Blue Cross and Blue Shield of Georgia will remain the dominant insurer for the state’s high-profile employee health plan.
More than 80 percent of State Health Benefit Plan members selected insurance plans from Blue Cross during its recent open enrollment, a state agency said Thursday.
Blue Cross was the sole insurer offering plans for the 2014 coverage year. Through public criticism, rallies and a Facebook campaign, many state employees and teachers in the SHBP sought more choices of health insurers for their 2015 coverage.
The state then added two insurers, Kaiser Permanente and UnitedHealthcare, to the offerings of health plans for next year. They will share the remaining state health plan members.
The SHBP covers more than 650,000 state employees, teachers, other school personnel, retirees and dependents.
The Department of Community Health’s commissioner, Clyde Reese, announced the enrollment numbers at the agency’s board meeting Thursday. full story
A struggling rural hospital in east-central Georgia hopes to gain firmer financial footing through a new partnership with University Health Care System in Augusta.
University Health Care will manage Washington County Regional Medical Center in Sandersville beginning Jan. 1, under an agreement announced Monday.
Such rural hospitals and their survival have been a focus for political leaders in Georgia after the closure of four of these facilities in the past two years.
Jimmy Lewis of HomeTown Health, an organization of rural hospitals in Georgia, said recently that besides the four closures, 15 more facilities are “financially fragile.” Six of those, he said, “could go tomorrow due to low cash.”
Those financial pressures led Gov. Nathan Deal to appoint a Rural Hospital Stabilization Committee, which last week concluded its hearings with a public comment period.
Earlier this year, Washington County Regional Medical Center discontinued non-emergency baby deliveries because of financial losses, joining the more than 40 hospitals in rural areas in Georgia that have given up deliveries due to costs. full story
Jerry Dubberly is leaving his position as Georgia’s Medicaid director, effective Jan. 2.
He’s stepping down from what experts consider a vitally important job in Georgia health care.
As Medicaid chief, Dubberly oversees the services for about 1.9 million Georgians in Medicaid and PeachCare, with a state budget of more than $2.5 billion.
Dubberly could not be reached for comment.
The Department of Community Health said in an email statement to GHN that Commissioner Clyde Reese is working on filling the vacancy.
It’s difficult to find someone to do the job well, experts say. full story
Struggling to stay afloat financially, a northwest Georgia rural hospital has opted to file for bankruptcy protection from its creditors.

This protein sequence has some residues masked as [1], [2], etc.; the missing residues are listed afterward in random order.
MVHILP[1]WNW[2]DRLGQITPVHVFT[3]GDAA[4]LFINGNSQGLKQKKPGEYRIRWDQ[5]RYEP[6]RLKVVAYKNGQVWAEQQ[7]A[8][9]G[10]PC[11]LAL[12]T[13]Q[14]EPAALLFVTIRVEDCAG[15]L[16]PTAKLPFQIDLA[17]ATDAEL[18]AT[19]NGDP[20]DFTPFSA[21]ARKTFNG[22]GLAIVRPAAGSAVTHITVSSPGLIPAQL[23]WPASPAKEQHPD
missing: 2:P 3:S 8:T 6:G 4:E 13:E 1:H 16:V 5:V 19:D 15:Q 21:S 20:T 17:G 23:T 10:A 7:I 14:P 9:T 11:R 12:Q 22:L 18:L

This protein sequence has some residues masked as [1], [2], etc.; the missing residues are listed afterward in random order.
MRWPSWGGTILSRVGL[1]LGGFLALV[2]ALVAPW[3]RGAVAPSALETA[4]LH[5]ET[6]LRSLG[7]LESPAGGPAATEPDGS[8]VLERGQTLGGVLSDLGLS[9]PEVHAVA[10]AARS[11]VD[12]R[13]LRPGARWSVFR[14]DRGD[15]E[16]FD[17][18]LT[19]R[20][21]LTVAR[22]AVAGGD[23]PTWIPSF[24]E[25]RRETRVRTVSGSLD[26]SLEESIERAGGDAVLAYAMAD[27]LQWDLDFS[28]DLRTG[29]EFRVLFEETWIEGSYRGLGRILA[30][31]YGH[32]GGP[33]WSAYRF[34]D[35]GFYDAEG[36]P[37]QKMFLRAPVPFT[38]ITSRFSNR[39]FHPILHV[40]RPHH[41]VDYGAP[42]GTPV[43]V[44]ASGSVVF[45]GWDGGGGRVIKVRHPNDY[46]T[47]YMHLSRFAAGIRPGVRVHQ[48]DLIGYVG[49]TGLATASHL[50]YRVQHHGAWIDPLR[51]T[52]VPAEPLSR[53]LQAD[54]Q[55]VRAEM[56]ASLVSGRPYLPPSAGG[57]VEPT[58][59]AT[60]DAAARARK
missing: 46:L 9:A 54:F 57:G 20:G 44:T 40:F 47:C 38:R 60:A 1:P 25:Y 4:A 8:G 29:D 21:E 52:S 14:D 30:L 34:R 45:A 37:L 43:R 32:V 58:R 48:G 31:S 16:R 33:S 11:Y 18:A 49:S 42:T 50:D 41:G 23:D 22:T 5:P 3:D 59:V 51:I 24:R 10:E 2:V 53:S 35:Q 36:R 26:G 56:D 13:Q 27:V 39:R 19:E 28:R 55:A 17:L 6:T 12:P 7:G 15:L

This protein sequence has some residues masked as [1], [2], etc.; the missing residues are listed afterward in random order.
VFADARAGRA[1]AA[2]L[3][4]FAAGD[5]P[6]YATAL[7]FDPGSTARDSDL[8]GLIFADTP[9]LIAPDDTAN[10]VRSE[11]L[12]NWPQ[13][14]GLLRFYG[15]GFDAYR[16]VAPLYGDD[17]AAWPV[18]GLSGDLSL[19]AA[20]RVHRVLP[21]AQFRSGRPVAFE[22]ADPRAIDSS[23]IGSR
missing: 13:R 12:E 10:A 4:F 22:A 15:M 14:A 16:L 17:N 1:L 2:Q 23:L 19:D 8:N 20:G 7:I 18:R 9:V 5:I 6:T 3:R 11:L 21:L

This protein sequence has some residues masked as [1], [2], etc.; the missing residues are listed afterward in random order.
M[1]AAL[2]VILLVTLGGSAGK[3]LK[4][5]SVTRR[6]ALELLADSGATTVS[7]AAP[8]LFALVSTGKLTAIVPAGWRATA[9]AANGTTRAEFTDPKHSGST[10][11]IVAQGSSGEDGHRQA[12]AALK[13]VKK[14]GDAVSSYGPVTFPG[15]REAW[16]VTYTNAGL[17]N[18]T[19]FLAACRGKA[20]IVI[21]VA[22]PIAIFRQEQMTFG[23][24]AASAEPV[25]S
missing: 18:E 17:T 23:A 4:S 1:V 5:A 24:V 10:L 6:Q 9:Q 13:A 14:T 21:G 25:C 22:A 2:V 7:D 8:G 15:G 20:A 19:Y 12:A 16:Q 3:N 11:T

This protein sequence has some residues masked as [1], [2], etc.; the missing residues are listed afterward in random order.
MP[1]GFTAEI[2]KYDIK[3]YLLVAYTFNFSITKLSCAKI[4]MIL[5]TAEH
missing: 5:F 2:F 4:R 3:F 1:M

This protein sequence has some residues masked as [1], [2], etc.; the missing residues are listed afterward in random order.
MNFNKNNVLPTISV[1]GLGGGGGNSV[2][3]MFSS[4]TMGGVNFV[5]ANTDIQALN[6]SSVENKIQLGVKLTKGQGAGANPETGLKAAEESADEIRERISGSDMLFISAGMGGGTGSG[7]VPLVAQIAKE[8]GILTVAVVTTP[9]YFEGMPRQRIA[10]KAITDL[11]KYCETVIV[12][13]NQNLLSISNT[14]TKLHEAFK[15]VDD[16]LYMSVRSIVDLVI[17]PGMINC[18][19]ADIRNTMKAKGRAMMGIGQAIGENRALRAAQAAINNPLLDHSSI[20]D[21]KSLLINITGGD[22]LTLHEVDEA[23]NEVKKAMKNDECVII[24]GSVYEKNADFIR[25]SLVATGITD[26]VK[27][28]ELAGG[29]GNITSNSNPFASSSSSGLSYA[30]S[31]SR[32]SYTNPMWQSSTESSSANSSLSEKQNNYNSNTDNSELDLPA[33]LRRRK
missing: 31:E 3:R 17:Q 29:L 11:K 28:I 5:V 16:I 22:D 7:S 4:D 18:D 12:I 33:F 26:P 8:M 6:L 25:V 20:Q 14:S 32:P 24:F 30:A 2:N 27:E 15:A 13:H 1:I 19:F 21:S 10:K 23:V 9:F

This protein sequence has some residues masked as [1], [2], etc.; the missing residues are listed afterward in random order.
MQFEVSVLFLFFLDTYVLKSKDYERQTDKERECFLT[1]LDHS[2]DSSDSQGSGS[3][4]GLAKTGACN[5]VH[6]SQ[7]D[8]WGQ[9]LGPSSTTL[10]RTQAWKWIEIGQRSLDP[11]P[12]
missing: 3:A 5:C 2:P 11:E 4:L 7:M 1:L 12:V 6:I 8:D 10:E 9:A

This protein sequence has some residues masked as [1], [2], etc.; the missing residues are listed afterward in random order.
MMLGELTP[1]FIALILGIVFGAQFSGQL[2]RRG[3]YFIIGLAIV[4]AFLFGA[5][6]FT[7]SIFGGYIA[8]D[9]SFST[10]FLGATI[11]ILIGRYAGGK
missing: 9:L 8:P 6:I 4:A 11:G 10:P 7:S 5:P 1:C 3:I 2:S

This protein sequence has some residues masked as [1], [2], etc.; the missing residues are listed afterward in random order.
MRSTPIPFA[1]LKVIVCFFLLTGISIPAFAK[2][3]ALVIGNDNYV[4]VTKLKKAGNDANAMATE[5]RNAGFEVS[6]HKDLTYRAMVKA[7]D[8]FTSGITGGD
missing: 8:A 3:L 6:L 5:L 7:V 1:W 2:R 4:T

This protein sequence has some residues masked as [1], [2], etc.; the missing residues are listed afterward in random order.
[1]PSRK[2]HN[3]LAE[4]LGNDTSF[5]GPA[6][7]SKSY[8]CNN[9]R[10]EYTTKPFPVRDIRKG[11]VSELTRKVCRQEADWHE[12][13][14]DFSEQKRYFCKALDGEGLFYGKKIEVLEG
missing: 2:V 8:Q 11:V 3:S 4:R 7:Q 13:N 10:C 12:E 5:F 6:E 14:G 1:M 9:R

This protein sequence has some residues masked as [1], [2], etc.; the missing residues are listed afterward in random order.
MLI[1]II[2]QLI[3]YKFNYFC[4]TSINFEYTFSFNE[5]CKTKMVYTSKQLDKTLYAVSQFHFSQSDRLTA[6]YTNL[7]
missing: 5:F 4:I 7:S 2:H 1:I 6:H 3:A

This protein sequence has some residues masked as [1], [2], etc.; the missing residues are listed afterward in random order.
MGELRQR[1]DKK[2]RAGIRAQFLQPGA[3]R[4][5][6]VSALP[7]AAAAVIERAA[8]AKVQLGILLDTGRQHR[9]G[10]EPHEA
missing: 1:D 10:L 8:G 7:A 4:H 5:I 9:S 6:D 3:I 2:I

Officials at Hutcheson Medical Center in Fort Oglethorpe said Wednesday evening that the filing would allow it to continue operations, restructure debt, and help protect it from a Chattanooga system’s effort to foreclose on the hospital’s property.
Erlanger Health System has tried to recoup about $20 million it loaned Hutcheson as part of a management agreement.
Hutcheson Medical Center
The bankruptcy action came just hours before Gov. Nathan Deal’s Rural Hospital Stabilization Committee met in Lavonia on Thursday at Ty Cobb Regional Medical Center — another rural hospital experiencing severe financial challenges.
The panel heard speakers outline the depth of the state’s rural health care crisis.
Four rural hospitals have closed in Georgia over the past two years. Jimmy Lewis of HomeTown Health, an organization of rural hospitals, told the committee that 15 more facilities are “financially fragile.” Six of those, he said, “could go tomorrow due to low cash.”
“We’re approaching Third World care in the state of Georgia,’’ Lewis said.
More than 40 Georgia counties lack obstetrical providers, and just 75 of 180 hospitals in the state have labor and delivery units, Pat Cota of the Georgia OB/GYN Society told panel members. full story
The U.S. Supreme Court’s decision Friday to take up a case challenging the subsidies in the Affordable Care Act’s exchanges could wind up having a huge impact in Georgia.
The federal subsidies help millions of Americans afford health insurance offered in the exchanges, which were created as part of the health reform law.
According to the plaintiffs, those subsidies are improperly being given in the more than 30 states, including Georgia, that have decided not to run their own insurance exchanges. The federal government runs the exchanges in those states.
If the Supreme Court strikes down subsidies in federally run exchanges, it almost certainly would cause those marketplaces to collapse unless the states step in to run them.
In Georgia, however, that is not legally possible. This year, the Georgia General Assembly passed legislation that bars the state from running an ACA exchange. That prohibition was among other anti-Obamacare provisions that were signed into law. full story